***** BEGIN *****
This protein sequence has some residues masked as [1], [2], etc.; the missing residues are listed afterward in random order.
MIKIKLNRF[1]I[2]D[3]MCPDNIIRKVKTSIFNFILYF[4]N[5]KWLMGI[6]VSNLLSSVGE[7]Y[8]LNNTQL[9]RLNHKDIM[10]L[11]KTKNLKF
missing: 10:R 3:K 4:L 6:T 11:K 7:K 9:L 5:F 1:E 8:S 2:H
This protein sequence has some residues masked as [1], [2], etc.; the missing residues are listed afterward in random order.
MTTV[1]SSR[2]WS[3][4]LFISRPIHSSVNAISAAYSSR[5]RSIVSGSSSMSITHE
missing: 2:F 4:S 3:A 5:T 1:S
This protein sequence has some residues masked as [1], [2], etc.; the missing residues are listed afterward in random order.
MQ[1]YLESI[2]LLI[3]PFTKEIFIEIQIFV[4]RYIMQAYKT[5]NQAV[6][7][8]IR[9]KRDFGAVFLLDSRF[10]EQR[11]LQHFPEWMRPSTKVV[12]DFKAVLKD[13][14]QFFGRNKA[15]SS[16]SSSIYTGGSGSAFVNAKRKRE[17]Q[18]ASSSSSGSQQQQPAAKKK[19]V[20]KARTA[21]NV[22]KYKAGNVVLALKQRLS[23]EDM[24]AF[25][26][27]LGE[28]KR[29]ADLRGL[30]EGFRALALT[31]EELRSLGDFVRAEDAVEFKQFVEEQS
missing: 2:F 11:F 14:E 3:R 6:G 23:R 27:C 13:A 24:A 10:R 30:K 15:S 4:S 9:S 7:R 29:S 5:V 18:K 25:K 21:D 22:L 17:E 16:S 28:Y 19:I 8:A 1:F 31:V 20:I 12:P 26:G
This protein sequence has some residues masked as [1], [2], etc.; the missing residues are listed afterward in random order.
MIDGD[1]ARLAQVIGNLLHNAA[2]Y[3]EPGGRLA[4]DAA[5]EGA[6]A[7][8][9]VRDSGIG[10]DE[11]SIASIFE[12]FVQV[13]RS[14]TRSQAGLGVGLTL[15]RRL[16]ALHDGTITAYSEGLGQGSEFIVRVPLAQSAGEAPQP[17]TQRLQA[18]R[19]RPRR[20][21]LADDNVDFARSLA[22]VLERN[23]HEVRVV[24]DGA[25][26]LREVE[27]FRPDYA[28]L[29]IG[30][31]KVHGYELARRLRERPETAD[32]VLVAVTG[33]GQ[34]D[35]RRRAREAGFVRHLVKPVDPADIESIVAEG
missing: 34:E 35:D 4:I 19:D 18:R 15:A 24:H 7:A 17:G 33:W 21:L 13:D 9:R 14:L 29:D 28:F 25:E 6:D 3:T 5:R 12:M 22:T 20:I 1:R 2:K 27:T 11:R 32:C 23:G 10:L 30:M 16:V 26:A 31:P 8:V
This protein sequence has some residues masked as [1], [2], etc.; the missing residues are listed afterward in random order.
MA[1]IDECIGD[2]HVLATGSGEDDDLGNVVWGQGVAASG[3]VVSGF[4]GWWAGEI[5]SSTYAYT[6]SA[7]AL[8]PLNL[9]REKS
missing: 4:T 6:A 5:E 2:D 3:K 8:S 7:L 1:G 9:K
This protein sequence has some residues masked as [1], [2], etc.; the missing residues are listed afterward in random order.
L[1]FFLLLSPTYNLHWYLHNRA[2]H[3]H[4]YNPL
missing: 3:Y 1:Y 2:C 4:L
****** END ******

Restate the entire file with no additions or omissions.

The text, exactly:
This protein sequence has some residues masked as [1], [2], etc.; the missing residues are listed afterward in random order.
MIKIKLNRF[1]I[2]D[3]MCPDNIIRKVKTSIFNFILYF[4]N[5]KWLMGI[6]VSNLLSSVGE[7]Y[8]LNNTQL[9]RLNHKDIM[10]L[11]KTKNLKF
missing: 10:R 3:K 4:L 6:T 11:K 7:K 9:L 5:F 1:E 8:S 2:H
This protein sequence has some residues masked as [1], [2], etc.; the missing residues are listed afterward in random order.
MTTV[1]SSR[2]WS[3][4]LFISRPIHSSVNAISAAYSSR[5]RSIVSGSSSMSITHE
missing: 2:F 4:S 3:A 5:T 1:S
This protein sequence has some residues masked as [1], [2], etc.; the missing residues are listed afterward in random order.
MQ[1]YLESI[2]LLI[3]PFTKEIFIEIQIFV[4]RYIMQAYKT[5]NQAV[6][7][8]IR[9]KRDFGAVFLLDSRF[10]EQR[11]LQHFPEWMRPSTKVV[12]DFKAVLKD[13][14]QFFGRNKA[15]SS[16]SSSIYTGGSGSAFVNAKRKRE[17]Q[18]ASSSSSGSQQQQPAAKKK[19]V[20]KARTA[21]NV[22]KYKAGNVVLALKQRLS[23]EDM[24]AF[25][26][27]LGE[28]KR[29]ADLRGL[30]EGFRALALT[31]EELRSLGDFVRAEDAVEFKQFVEEQS
missing: 2:F 11:F 14:E 3:R 6:G 23:R 27:C 13:A 24:A 10:R 30:K 15:S 4:S 9:S 7:R 29:S 5:V 18:K 25:K 21:D 22:L 17:E 16:S 28:Y 19:I 8:A 1:F 31:V 20:I 12:P 26:G
This protein sequence has some residues masked as [1], [2], etc.; the missing residues are listed afterward in random order.
MIDGD[1]ARLAQVIGNLLHNAA[2]Y[3]EPGGRLA[4]DAA[5]EGA[6]A[7][8][9]VRDSGIG[10]DE[11]SIASIFE[12]FVQV[13]RS[14]TRSQAGLGVGLTL[15]RRL[16]ALHDGTITAYSEGLGQGSEFIVRVPLAQSAGEAPQP[17]TQRLQA[18]R[19]RPRR[20][21]LADDNVDFARSLA[22]VLERN[23]HEVRVV[24]DGA[25][26]LREVE[27]FRPDYA[28]L[29]IG[30][31]KVHGYELARRLRERPETAD[32]VLVAVTG[33]GQ[34]D[35]RRRAREAGFVRHLVKPVDPADIESIVAEG
missing: 34:E 35:D 4:I 19:D 18:R 15:A 24:H 7:A 17:G 33:W 21:L 13:D 9:R 14:L 29:D 28:F 25:E 6:D 3:T 5:R 12:M 22:T 20:I 1:R 2:K 27:T 11:R 32:C 23:G 10:L 30:M 16:V 26:A 31:P 8:V
This protein sequence has some residues masked as [1], [2], etc.; the missing residues are listed afterward in random order.
MA[1]IDECIGD[2]HVLATGSGEDDDLGNVVWGQGVAASG[3]VVSGF[4]GWWAGEI[5]SSTYAYT[6]SA[7]AL[8]PLNL[9]REKS
missing: 4:T 6:A 5:E 2:D 3:K 8:S 7:L 1:G 9:K
This protein sequence has some residues masked as [1], [2], etc.; the missing residues are listed afterward in random order.
L[1]FFLLLSPTYNLHWYLHNRA[2]H[3]H[4]YNPL
missing: 3:Y 1:Y 2:C 4:L